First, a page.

Inside the ant lab: Mutants and social genes

Inside the ant lab: Mutants and social genes


We as humans ourselves are highly social and
so much of our lives revolves around communication, and then you see these tiny critters on the
floor and you see that they also communicate. They follow each other and they seem
to co-ordinate their actions and immediately you start to feel some kind of
connection to these guys. So what I find most fascinating about ants
is how they organise their social lives, how they interact, how they petition tasks in
a colony, and how these interactions between rather simple individual insects gives rise
to these very complex emergent properties at the level of the colony. But at the same time, that same behavioural
complexity also makes social insects very challenging as study systems, especially if
you want to do functional genetics like knocking out genes or making transgenic lines. And so we’ve tried to work around that problem
by working with a rather unusual ant species — the clonal raider ant. They are on the order of 2.5mm – 3mm long, so we can keep many hundreds or thousand
ants in a fairly small tupperware box. The species doesn’t have queens;
colonies are composed of only workers and they reproduce asexually
so they don’t have to mate but they simply clone themselves. And those features make it a very good model
system if you want to develop genetic tools. In the simplest form, we just keep them in
very small petri dishes and then every ant in such a colony
has an individual colour tag. So we’re interested now in the
genetic basis of the social behaviour, and so in terms of the communication,
we’ve started to look at genes that encode what we think
are the pheromone receptors that the ants use to smell essentially, and those are genes that are mostly
expressed in the antennae of the ants. So we have a set up in the lab now where we can destroy the function of one gene that’s crucial for the functioning of a
whole group of odorant receptor genes. And it turns out when you
take out that gene, this whole social communication
system breaks down. It just walks around as if
it were looking for the colony but it has no way of detecting the colony because it
can’t perceive the chemical cues anymore. Another part of our functional genetic toolkit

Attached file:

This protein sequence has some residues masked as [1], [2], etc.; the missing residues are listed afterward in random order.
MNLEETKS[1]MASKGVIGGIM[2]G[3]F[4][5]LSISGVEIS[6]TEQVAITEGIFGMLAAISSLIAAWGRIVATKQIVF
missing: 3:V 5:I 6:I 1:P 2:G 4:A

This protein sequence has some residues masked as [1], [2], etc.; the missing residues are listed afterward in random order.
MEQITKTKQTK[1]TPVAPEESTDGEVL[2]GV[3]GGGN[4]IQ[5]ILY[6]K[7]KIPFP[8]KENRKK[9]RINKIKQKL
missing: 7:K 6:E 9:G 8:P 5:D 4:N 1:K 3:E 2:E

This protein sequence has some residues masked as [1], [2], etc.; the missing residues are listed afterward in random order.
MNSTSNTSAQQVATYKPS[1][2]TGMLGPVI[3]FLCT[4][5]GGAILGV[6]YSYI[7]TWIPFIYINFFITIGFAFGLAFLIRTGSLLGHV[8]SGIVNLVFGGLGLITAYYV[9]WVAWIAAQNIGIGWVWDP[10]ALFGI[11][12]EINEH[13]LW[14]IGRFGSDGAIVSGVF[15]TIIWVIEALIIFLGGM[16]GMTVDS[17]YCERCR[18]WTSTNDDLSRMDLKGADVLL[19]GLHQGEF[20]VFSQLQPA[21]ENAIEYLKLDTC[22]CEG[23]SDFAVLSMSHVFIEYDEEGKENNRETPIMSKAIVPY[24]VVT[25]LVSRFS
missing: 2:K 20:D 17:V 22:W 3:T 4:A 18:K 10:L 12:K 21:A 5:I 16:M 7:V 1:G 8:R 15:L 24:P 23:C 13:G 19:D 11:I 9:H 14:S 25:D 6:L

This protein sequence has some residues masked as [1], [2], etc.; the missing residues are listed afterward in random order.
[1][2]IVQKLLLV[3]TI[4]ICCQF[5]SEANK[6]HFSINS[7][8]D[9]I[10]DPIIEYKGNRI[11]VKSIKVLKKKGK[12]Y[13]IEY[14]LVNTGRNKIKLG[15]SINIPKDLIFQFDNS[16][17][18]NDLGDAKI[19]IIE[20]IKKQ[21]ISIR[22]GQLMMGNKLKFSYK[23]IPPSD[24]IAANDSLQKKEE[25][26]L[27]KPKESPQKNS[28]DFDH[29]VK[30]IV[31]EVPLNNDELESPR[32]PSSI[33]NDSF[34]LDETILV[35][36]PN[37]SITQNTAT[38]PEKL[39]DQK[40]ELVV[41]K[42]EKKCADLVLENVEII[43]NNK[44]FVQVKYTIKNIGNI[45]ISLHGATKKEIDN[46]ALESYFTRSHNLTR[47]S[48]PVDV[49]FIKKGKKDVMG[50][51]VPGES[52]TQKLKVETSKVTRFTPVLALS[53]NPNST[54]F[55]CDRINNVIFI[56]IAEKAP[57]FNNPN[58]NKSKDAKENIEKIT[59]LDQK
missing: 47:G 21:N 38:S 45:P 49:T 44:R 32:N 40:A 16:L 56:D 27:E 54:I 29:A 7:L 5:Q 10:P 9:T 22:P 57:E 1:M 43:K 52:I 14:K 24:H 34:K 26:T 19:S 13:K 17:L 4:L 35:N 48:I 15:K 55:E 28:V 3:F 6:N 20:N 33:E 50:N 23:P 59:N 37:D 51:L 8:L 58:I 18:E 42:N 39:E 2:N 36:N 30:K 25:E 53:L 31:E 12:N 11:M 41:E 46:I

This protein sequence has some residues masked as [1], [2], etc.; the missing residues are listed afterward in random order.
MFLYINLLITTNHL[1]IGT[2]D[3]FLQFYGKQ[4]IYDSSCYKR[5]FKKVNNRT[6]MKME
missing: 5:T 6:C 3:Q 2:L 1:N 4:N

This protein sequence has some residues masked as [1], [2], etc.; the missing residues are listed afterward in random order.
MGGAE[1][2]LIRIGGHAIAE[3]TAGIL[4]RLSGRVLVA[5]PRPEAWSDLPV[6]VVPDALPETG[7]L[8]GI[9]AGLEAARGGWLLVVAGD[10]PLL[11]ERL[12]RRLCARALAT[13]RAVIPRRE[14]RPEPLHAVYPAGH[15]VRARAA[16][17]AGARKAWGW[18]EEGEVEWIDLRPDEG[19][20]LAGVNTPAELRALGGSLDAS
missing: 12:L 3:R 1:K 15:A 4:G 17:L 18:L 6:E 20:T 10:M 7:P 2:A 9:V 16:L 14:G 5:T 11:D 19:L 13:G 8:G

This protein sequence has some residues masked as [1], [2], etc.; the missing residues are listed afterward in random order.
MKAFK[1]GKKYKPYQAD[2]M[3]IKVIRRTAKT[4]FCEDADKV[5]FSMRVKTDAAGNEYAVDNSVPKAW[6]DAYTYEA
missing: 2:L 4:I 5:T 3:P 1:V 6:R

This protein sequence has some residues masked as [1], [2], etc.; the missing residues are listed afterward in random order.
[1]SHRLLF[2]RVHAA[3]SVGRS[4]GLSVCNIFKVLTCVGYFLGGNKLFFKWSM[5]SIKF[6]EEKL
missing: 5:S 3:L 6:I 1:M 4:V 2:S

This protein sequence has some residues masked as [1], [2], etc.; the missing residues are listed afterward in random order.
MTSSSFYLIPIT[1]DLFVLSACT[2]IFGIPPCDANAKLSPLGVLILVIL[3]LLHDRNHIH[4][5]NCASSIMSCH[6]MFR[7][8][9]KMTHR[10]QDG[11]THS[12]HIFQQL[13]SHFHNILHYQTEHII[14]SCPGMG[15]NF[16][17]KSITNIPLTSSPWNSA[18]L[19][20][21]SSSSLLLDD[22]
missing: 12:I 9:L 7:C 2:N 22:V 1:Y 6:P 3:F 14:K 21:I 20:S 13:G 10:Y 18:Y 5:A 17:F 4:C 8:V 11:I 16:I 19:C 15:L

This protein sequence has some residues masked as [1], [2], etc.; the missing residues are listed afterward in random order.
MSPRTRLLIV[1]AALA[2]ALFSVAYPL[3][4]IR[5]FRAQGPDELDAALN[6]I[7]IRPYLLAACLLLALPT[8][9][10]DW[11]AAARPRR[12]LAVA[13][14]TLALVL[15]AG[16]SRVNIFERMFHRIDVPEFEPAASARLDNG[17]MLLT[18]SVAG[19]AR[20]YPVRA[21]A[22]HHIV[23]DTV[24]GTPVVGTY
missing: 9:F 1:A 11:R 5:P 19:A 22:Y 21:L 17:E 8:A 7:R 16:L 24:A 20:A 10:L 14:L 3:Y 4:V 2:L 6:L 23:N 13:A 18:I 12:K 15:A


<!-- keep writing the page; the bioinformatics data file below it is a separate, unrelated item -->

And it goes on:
is trying to make what’s called transgenic ants, where we take a genetic construct
and try to insert it into the genome of the ants. So we keep the ants in these small dishes. We have inserted genes to cause these
ants to express fluorescent proteins. So if you look very closely at this colony, among the white pupae
that the ants are sitting on top of, you should see one that is visibly pink. These ants carry a different fluorescent protein
in the sensory neurons of their antennae. So, in principle, we can look at the level
of fluorescence in these neurons and it should go up and down with activity in the cells. We started this project about six and a half,
seven years ago with this long-term goal of being able to do behavioural genetics, and
eventually behavioural neuroscience, at a level that at least approaches
more conventional model systems. And that opens up a lot of questions that I think until very recently were
really completely inaccessible to people working on social insects.

27 thoughts on “Inside the ant lab: Mutants and social genes”

  1. You know you call this science but it is a monstrous abuse of earth. Let me experiment on you this way. This is horrid and cruel and Rockefeller name attached to it says a lot. I want workers not thinkers. May you burn in hell.

  2. Any one has a good recommendation on how to deal with little red ants? They invaded my home and little red traps I bought do not seem to bother them. Thanks in advance!

  3. So cruel… I know they are ants, but that doesn't mean they aren't living beings like us. I would never want experiments like this to be performed on us humans :'(

  4. How does that guy research with his curl bangs on his face !! 😀 .. I had to spoil my curls in tight buns to be the lab!
    😄A flattering 20blinks/sec rate! 03:02!

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